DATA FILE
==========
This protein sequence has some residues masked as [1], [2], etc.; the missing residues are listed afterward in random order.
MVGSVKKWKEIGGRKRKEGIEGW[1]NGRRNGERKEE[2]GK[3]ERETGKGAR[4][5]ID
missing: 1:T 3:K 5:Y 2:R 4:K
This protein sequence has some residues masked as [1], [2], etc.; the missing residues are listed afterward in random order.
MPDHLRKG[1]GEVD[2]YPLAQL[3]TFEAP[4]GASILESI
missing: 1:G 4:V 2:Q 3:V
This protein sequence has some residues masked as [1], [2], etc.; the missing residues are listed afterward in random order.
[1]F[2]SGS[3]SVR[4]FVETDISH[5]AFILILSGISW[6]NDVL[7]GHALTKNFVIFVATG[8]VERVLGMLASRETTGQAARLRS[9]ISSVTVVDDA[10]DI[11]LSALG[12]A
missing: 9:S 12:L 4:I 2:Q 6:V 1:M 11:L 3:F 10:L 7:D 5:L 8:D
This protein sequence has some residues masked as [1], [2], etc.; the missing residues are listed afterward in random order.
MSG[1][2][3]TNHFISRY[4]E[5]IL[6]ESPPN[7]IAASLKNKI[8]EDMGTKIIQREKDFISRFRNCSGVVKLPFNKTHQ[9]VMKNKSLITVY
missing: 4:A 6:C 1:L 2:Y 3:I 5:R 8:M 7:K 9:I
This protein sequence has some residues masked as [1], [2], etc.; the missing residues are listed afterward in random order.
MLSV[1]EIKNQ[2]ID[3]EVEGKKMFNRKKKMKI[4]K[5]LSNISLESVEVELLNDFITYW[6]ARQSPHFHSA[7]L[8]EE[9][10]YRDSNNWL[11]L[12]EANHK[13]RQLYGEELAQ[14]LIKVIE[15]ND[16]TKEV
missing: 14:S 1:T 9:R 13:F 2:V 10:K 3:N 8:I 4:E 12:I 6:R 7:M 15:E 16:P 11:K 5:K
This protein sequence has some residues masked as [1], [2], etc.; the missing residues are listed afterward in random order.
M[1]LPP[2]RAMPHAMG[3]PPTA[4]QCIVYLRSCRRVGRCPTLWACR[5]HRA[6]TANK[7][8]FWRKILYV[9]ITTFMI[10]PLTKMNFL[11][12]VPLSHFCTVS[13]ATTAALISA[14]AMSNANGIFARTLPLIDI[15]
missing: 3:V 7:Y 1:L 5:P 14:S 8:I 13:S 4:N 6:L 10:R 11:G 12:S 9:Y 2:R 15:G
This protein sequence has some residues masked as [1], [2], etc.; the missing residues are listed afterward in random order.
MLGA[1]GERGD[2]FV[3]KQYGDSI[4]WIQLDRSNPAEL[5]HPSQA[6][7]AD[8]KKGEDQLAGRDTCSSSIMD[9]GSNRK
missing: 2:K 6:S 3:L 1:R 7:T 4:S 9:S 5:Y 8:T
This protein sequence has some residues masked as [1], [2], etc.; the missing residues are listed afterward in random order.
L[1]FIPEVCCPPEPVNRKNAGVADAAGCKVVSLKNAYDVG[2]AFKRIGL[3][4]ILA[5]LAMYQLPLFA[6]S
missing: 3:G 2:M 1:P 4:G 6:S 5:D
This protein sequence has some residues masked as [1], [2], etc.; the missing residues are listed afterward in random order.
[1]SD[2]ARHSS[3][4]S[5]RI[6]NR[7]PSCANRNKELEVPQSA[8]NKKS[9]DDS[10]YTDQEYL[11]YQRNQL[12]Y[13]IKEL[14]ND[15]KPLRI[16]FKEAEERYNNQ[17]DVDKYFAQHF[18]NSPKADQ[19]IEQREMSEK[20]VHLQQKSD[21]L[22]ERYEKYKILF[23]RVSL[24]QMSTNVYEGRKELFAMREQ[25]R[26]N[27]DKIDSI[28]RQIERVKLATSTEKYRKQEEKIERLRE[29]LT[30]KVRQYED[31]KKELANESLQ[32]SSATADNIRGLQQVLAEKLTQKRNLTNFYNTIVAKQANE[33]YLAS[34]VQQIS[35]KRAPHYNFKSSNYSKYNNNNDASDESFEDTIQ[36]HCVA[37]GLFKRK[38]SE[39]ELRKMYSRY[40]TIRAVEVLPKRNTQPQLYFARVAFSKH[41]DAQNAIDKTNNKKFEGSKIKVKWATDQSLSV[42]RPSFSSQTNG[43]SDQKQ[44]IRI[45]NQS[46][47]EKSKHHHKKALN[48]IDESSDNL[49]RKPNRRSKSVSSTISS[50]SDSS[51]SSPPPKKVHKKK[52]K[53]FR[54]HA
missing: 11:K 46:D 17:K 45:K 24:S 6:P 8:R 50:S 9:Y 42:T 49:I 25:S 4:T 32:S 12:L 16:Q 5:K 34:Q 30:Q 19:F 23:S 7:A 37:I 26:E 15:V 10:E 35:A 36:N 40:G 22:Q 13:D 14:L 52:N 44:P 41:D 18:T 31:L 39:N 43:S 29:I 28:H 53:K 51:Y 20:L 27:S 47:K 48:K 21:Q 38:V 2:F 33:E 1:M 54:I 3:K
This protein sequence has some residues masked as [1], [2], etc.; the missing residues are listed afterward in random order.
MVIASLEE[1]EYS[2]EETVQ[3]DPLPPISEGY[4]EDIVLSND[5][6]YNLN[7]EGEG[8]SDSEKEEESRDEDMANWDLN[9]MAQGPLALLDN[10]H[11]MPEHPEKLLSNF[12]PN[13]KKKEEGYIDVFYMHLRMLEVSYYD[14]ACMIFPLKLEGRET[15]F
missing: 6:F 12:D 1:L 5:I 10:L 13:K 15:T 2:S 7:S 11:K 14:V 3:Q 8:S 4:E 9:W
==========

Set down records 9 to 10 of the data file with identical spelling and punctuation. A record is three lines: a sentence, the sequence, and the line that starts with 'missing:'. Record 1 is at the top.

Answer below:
This protein sequence has some residues masked as [1], [2], etc.; the missing residues are listed afterward in random order.
[1]SD[2]ARHSS[3][4]S[5]RI[6]NR[7]PSCANRNKELEVPQSA[8]NKKS[9]DDS[10]YTDQEYL[11]YQRNQL[12]Y[13]IKEL[14]ND[15]KPLRI[16]FKEAEERYNNQ[17]DVDKYFAQHF[18]NSPKADQ[19]IEQREMSEK[20]VHLQQKSD[21]L[22]ERYEKYKILF[23]RVSL[24]QMSTNVYEGRKELFAMREQ[25]R[26]N[27]DKIDSI[28]RQIERVKLATSTEKYRKQEEKIERLRE[29]LT[30]KVRQYED[31]KKELANESLQ[32]SSATADNIRGLQQVLAEKLTQKRNLTNFYNTIVAKQANE[33]YLAS[34]VQQIS[35]KRAPHYNFKSSNYSKYNNNNDASDESFEDTIQ[36]HCVA[37]GLFKRK[38]SE[39]ELRKMYSRY[40]TIRAVEVLPKRNTQPQLYFARVAFSKH[41]DAQNAIDKTNNKKFEGSKIKVKWATDQSLSV[42]RPSFSSQTNG[43]SDQKQ[44]IRI[45]NQS[46][47]EKSKHHHKKALN[48]IDESSDNL[49]RKPNRRSKSVSSTISS[50]SDSS[51]SSPPPKKVHKKK[52]K[53]FR[54]HA
missing: 11:K 46:D 17:K 45:K 24:S 6:P 8:R 50:S 9:Y 42:T 49:I 25:S 4:T 32:S 12:L 16:Q 5:K 34:Q 30:Q 19:F 23:S 7:A 37:I 26:E 15:V 10:E 35:A 36:N 40:G 22:Q 13:D 14:L 52:N 44:P 41:D 18:T 31:L 39:N 43:S 29:I 28:H 53:K 51:Y 20:L 27:S 47:K 48:K 21:Q 38:V 2:F 33:E 1:M 54:I 3:K
This protein sequence has some residues masked as [1], [2], etc.; the missing residues are listed afterward in random order.
MVIASLEE[1]EYS[2]EETVQ[3]DPLPPISEGY[4]EDIVLSND[5][6]YNLN[7]EGEG[8]SDSEKEEESRDEDMANWDLN[9]MAQGPLALLDN[10]H[11]MPEHPEKLLSNF[12]PN[13]KKKEEGYIDVFYMHLRMLEVSYYD[14]ACMIFPLKLEGRET[15]F
missing: 6:F 12:D 1:L 5:I 10:L 13:K 15:T 2:S 7:S 11:K 14:V 3:Q 8:S 4:E 9:W